KANSAS CITY, Mo. - Are you better off than you were four years ago?
This week, Republicans are resurrecting that question from Ronald Reagan's 1980 campaign, while Democrats are reassuring voters they will answer at their national convention in Charlotte, N.C., which starts Tuesday.
Polled voters have said the economy is the number one issue this election. Pundits project key swing voters will decide which political party gets their vote based on how they see their economic situation.
In the most recent Associated Press poll, 28 percent of respondents said they were better off than four years ago, while 36 percent said they were worse off and 36 percent said they were in about the same financial position.
Clinton Buntin is one of those sidewalk guys who don costumes to wave customers into a nearby business. The funny man on the sidewalk in Waldo said he loves his job, and said it is proof the economy is better than it was four years ago.
"A couple of years ago, I went three months before finally found a job. Now it's only been a month. That shows the economy is getting better," explained Buntin.
Buntin said because the economy is adding jobs, he will be voting for President Barack Obama.
Republicans continue to attack Obama on the economy and blame him and the Democrats for not creating more jobs and reducing the high unemployment rate.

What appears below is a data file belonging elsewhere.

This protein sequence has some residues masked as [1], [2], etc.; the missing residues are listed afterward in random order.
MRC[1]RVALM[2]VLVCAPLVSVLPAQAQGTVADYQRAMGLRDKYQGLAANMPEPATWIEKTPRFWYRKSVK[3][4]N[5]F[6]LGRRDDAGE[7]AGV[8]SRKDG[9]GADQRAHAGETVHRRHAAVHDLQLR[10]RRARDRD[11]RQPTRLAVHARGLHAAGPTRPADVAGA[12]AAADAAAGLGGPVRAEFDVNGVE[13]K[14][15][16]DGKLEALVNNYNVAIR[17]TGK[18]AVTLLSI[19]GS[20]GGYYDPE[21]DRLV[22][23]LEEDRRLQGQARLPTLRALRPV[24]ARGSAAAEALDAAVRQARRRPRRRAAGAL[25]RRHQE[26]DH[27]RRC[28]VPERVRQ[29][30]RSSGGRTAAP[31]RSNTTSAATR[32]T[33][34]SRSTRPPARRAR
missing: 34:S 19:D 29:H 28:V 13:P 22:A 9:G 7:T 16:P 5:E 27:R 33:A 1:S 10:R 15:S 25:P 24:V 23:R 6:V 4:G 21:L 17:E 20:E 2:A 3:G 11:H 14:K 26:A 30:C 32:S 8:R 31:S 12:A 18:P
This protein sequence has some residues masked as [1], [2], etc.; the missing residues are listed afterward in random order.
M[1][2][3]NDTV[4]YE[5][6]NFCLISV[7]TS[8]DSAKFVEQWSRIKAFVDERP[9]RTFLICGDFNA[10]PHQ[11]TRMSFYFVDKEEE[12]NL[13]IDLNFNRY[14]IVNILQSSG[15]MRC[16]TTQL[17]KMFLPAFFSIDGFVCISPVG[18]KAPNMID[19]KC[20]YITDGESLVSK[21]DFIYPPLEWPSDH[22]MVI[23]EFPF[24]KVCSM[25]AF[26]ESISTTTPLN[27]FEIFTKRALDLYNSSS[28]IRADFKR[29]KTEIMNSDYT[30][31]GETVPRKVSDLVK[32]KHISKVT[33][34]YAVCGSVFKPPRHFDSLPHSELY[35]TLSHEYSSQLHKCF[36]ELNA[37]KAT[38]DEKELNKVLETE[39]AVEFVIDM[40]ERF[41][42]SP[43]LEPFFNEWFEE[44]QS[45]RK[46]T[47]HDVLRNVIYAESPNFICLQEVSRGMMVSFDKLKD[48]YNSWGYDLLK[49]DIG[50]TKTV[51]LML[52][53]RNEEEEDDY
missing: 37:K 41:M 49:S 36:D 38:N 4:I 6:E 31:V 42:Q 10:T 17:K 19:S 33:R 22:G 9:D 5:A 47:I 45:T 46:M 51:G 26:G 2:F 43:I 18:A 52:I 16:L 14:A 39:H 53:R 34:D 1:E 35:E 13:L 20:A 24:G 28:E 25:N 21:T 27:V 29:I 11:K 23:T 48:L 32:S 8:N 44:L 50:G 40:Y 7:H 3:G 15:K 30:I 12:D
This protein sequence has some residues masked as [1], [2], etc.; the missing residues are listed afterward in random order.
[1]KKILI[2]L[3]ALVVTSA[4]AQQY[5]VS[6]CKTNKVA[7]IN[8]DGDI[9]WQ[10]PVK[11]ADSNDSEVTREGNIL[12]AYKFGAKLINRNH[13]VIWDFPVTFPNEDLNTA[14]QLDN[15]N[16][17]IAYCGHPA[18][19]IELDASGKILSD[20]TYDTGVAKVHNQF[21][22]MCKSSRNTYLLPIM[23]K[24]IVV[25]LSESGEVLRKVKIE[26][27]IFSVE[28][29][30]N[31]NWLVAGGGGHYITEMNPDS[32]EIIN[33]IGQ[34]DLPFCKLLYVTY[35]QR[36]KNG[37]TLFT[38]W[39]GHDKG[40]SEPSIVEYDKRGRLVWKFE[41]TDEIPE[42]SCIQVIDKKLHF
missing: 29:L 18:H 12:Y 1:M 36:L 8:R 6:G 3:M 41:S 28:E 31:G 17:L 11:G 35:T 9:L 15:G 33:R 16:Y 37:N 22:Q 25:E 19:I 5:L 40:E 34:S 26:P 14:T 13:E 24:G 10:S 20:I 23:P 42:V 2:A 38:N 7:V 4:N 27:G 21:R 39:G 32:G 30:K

The President this week said he will focus on a plan to improve the economic situation for the middle class.
Dr. Charles Moran, a political science professor at Rockhurst University, believes it will come down to which group can convince the public of their approach.
"That's the bull’s-eye for both parties. Whichever of the two is perceived to have a better answer to these kinds of questions will be the party who will win," explained Moran.
Pundits and voters alike are not sure either party has adequately spelled out definitive plans.
"What's said at election time is hard to take seriously," said John Goodwin, manager of the Waldo Grain Company.
Goodwin said he has seen business significantly decline in the past four years, and that is why he will be voting against the president.
"It's definitely time for a change," he said.
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Negotiations on Capitol Hill have yielded a modest budget agreement to ease automatic spending cuts and replace some of them with savings from future-year cuts.